Are you serious? How? Standard Oil built the most efficient oil company on the continent and dominated the market without doing anything illegal or coercive. That IS the lowest price you can get. Adding more companies into the mix would not have changed a damn thing. Standard Oil would still have been just as efficient and trend-setting.
    You cannot continue to spend more than you make without disastrous consequences down the line. The USA also has this problem, but it will catch up the EU long before it catches up to us.
  16. mered4

    mered4 Post Master General

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    Still haven't met a single person who can prove me wrong, so.....
  17. cola_colin

    cola_colin Moderator Alumni

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    Because your prove is "This is true, qed". There is nothing to disprove expect going "wtf".
    If you don't read the prove why you're wrong and just continue dreaming of the fabulous Standard Oil ofc you're not gonna see the problems.

    I don't know. But to prove something cannot ever go better you have to prove there is no way it can ever go better. So instead of going "ha you can't provide an example of it going better", you have to go "here is why it is impossible to provide an example of why it is going better".
    Applying your reasoning here to the P unequal NP problem I could simply go "how would anybody ever implement SAT in polynomial time?, I can't see a way so NP != P" and it would all be solved.
    But it's not. Really I wish that way of reasoning would work I could use those million dollar price money.

    Germany is running a surplus. A 21.6 billion dollar surplus created by a social market economy. I know you're gonna have a hard time to believe that is possible. All those social services, all those laws that force employers to give me at least 20 days of paid vacation each year, all those laws that force me on paid leave if I am sick, the free money I get from the state because I am studying, the cheap to nearly free universities, etc pp. All that and we're still running on an overall plus somewhere.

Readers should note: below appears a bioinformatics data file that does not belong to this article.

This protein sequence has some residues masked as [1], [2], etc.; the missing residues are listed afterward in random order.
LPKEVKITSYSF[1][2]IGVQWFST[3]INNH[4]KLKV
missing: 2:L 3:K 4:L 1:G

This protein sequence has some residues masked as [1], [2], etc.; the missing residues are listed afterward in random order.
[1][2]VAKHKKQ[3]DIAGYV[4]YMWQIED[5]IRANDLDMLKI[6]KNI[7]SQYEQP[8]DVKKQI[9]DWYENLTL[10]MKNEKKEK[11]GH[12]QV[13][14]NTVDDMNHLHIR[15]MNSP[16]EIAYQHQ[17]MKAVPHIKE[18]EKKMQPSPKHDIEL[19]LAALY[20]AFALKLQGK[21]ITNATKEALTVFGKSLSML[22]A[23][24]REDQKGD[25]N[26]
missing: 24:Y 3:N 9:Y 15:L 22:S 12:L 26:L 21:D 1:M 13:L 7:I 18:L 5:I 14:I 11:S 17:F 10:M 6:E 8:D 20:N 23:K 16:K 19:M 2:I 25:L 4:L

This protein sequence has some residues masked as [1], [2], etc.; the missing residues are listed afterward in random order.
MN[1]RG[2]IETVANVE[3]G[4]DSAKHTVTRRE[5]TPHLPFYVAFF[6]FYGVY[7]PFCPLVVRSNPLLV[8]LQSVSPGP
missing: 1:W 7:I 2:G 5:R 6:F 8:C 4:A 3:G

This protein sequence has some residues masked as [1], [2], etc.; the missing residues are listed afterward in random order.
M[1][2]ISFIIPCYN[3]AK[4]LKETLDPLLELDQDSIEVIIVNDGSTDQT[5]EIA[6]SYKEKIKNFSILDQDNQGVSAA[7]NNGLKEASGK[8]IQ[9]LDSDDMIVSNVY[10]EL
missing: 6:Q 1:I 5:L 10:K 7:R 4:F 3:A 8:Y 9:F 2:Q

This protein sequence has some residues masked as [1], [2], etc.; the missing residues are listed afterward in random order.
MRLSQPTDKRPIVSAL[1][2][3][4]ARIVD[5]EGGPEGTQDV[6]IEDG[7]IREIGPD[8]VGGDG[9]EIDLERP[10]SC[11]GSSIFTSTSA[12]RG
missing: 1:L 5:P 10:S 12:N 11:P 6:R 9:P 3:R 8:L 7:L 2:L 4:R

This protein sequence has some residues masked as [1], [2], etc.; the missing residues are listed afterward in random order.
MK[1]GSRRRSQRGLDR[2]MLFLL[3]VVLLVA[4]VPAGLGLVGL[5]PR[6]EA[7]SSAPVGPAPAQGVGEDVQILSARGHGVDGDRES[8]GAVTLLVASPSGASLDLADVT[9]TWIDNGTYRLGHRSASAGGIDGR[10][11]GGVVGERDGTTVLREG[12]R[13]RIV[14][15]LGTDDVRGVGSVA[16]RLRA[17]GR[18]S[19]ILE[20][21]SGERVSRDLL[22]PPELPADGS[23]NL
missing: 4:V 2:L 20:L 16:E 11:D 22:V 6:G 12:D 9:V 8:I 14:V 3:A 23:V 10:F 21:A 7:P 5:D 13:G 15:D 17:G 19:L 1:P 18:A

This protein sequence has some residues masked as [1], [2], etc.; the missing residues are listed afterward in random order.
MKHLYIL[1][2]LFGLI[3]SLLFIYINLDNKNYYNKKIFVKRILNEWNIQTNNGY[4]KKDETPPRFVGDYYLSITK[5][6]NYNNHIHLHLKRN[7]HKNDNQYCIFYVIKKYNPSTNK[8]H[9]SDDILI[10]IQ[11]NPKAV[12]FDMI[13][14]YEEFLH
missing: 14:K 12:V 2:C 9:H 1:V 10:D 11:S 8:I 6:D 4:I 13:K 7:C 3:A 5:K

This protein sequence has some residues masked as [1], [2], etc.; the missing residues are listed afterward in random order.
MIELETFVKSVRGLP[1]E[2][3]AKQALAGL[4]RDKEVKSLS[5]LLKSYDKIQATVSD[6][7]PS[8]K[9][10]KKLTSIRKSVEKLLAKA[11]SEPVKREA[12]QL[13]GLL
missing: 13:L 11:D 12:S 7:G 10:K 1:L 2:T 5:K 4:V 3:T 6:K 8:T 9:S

Yeah there are all sorts of complicated reasons and interactions with the EU and whatnot, but still:
    We're not the ones constantly having to rewrite our laws to make it legal for the state to spend even more money.
    Last edited: September 11, 2017
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  18. tatsujb

    tatsujb Post Master General

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    so just interrupting this enlightening exchange only for a sec.

    Jon Oliver's latest episode just came out and i is right on the money. I'm watching the whole thing but here's the publicly available version with bits missing (the beginning and the end) anyways :


    You may resume.
    and on that note the latest Rick & morty episode is just as amazing and just as on-topic
    Last edited: September 11, 2017
  19. Gorbles

    Gorbles Post Master General

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    It's very easy to say that with your fingers in your metaphorical ears ignoring the validity of anyone elses' written arguments while simultaneously refusing to do any basic research of your own in the slightest.

    You be yourself, it's cool.
  20. walmartdialup

    walmartdialup Active Member

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    Blame racism. Lets talk about 20th US history that doesnt revolve around blasting commies.